Areas of interest include the gorges, most notably Buckskin Gulch , the longest slot canyon in the American Southwest. This includes the Paria River Gorge , a deep gorge that rivals any gorge in the much more famous Zion National Park.

On the western edge of the plateau there is an accumulation of wildly twisted sandstone, deformed columns, cones, mushrooms and other strange shapes that wind and water have sculpted here. Iron inclusions are responsible for the unique blend of colors in the rocks, creating dramatic shades of rainbows, pastels, yellows, pinks and reds. One of the most famous is The Wave . It is one of the most spectacular and extensive rock faces in the USA.

Culture and History
The first human inhabitants – the Pueblo and Paiute Indians – arrived in this area almost 10,000 years ago. Near the Paria station – along the Paria River – was the historic settlement of Pahreah, now a ghost town. In 1871, Mormon pioneer John D. Lee traveled from the city of Pahreah through Pariah Canyon to the Colorado River and built Lee’s Ferry.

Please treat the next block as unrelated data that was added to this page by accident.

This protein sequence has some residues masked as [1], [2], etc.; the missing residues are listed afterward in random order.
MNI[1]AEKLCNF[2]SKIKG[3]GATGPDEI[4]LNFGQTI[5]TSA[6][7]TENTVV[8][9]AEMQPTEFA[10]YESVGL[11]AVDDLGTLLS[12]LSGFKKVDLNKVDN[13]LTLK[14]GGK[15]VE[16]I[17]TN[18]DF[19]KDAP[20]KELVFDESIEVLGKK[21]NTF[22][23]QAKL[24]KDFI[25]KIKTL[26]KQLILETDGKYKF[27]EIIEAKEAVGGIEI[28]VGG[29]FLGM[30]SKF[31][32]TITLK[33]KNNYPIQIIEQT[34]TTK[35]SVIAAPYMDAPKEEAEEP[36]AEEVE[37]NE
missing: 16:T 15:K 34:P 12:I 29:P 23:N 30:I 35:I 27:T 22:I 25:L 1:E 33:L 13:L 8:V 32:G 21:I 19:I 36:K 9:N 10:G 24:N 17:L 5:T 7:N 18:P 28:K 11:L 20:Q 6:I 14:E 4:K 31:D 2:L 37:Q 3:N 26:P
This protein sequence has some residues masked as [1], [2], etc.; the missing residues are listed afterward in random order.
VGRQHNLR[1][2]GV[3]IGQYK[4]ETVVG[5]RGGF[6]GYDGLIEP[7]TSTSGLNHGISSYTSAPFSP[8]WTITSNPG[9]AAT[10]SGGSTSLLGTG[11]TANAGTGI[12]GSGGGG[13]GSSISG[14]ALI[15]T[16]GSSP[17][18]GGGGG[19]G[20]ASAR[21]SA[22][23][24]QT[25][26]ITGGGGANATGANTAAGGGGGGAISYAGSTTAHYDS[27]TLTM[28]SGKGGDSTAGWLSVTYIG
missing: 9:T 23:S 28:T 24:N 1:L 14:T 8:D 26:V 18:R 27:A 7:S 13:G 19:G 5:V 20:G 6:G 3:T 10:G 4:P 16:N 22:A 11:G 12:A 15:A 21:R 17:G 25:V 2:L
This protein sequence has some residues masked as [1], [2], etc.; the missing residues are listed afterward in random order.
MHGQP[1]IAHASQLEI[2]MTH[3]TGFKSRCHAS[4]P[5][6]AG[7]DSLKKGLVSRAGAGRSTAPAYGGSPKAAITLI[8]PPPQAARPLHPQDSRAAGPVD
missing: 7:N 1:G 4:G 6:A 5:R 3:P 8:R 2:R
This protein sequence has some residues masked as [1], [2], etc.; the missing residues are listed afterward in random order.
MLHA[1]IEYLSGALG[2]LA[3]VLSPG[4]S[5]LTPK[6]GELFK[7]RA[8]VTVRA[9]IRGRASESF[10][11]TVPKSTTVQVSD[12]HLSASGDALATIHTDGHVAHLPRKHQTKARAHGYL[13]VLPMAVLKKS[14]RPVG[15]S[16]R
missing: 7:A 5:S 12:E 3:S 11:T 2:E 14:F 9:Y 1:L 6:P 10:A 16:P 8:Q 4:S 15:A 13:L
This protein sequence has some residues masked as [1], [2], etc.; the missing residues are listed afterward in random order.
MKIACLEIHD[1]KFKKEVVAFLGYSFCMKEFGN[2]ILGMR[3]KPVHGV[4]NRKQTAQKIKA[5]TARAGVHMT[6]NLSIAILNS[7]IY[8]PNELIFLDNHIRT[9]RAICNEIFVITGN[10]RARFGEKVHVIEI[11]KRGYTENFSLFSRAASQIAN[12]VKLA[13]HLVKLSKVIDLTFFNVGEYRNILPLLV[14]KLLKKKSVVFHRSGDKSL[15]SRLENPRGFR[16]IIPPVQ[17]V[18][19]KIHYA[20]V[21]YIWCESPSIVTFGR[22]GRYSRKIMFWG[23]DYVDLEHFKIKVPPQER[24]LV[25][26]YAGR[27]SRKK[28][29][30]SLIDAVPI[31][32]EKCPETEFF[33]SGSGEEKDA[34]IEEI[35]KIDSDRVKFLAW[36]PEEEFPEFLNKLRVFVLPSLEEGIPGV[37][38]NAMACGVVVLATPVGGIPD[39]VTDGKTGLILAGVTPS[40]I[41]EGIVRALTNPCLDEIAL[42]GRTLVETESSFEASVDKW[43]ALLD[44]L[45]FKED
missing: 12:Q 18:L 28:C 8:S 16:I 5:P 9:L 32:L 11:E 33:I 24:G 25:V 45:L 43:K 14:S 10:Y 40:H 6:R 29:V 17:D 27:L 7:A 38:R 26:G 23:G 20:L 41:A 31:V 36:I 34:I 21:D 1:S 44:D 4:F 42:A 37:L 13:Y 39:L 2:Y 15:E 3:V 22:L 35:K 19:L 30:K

Vermilion Cliffs National Monument Keywords
Location and Size
Vermilion Cliffs National Monument stretches from the western rim of Marble Canyon to the border of Grand Staircase Escalante National Monument in southern Utah. Located in northern Arizona on the Colorado Plateau, Vermilion Cliffs National Monument encompasses the Paria Canyon-Vermilion Cliffs Wilderness. Bordered by Kaibab National Forest to the west and Glen Canyon National Recreation Area to the east, the monument covers an area of ​​1,190 km². It is administered by the Bureau of Land Management ( BLM ).

Getting there
By car
Highway-89A in northern Arizona and Highway 89 in southern Utah traverse the northern and southern boundaries of Vermilion Cliffs National Monument. Page, Arizona, and Kanab, Utah are the two most important cities along these routes. There are car rental companies in Page and Las Vegas.

By Air